Nearly everyone has some type of debt. Whether it's a mortgage, a car loan, or credit card bills, the vast majority of consumers have financial obligations which need to be met on a regular basis. For many people, managing their personal debt is a difficult and frustrating experience. All too often the process involves spending every bit of monthly income on bills and living expenses and then hoping there is enough left over for food and gasoline. Add to that the constant stress of knowing that if a financial emergency were to happen, you would have no way to cover it. It's a risky and unhealthy way to manage your money.
Having debt is a fact of life. The real challenge facing most consumers is knowing how to manage their personal debt successfully. Taking control of your personal debt is one of the best ways to ensure you will reach your financial goals. It also enables you to build and maintain a strong credit history which, in turn, results in lower financing charges for you.
The good news is that almost everyone can learn to be a better money manager. It does require patience and time but the rewards are worth it. You work hard for your money. Shouldn't you be the one who decides where it goes and for what? Paying enormous amounts of money to creditors in the form of interest charges, late fees, or over-limit charges should be incentive enough to get you started on the road to financial independence!
Where to Begin
It's nearly impossible to manage your debt if you don't know how much you owe. So the first thing you need to do is make a list of all your income (money coming in) and all of your expenditures (money going out) for each month.
Your list should have two columns. List one as "income" and the other as "expenses". Include all sources of income such as take-home salary (not gross), alimony, Social Security, or any other regular payments you receive. Now list your expenses. These would be rent/mortgage, car loan payments, all utility bills, and any insurance bills. Also write down what you spend for groceries, clothing, eating out, movies, and gasoline.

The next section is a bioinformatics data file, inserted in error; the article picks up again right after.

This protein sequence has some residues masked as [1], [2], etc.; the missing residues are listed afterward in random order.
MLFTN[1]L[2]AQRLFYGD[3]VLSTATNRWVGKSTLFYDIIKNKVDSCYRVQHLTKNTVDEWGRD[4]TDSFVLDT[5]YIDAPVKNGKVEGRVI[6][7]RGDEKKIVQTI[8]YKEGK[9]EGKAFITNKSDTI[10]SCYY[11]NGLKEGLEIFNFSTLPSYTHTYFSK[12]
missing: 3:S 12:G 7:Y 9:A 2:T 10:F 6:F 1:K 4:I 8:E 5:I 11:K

A really good habit to start (if you're not already doing it) is to save all your receipts. FOR EVERYTHING. This can be as easy as getting a shoe box and putting your receipts in it every night. At the end of the month, go over them. This will give you a clear indication of what you are spending and exactly what you are buying. Many people are surprised to find that what they estimate their expenses to be and what they really are, are two separate things. Saving receipts is a great reality-check.
Obviously, some debt is more important than others. Your mortgage or rent payment will probably be the #1 priority on your list. Then will come car loans, utilities, and food. After you calculate the amount you spend on these necessities every month, you can then look at how much money you have left (if any) and see where you can cut costs. If you have a partner or family, it's important that everyone understands the overall financial picture and is actively involved and working toward the same goals.
There are many small changes you can make in your spending habits which can yield big results over time. The following are simple suggestions to help you get started:
- Cut back on eating out. Cooking at home is almost always less expensive than going to a restaurant. This can be accomplished more easily if you plan meals in advance and shop ahead of time.
- Get rid of your cable service. Monthly cable bills can be expensive. Most TV programs and movies are now available through online streaming services. Movies and games can also be rented at a low cost.
- Sell what you're not using or wearing. Yard sales are a great way to get rid of "stuff" that is taking up space but is never used. Take the profits and add them to or open a savings account. Having extra cash doesn't translate into having more spending money. It's all about saving!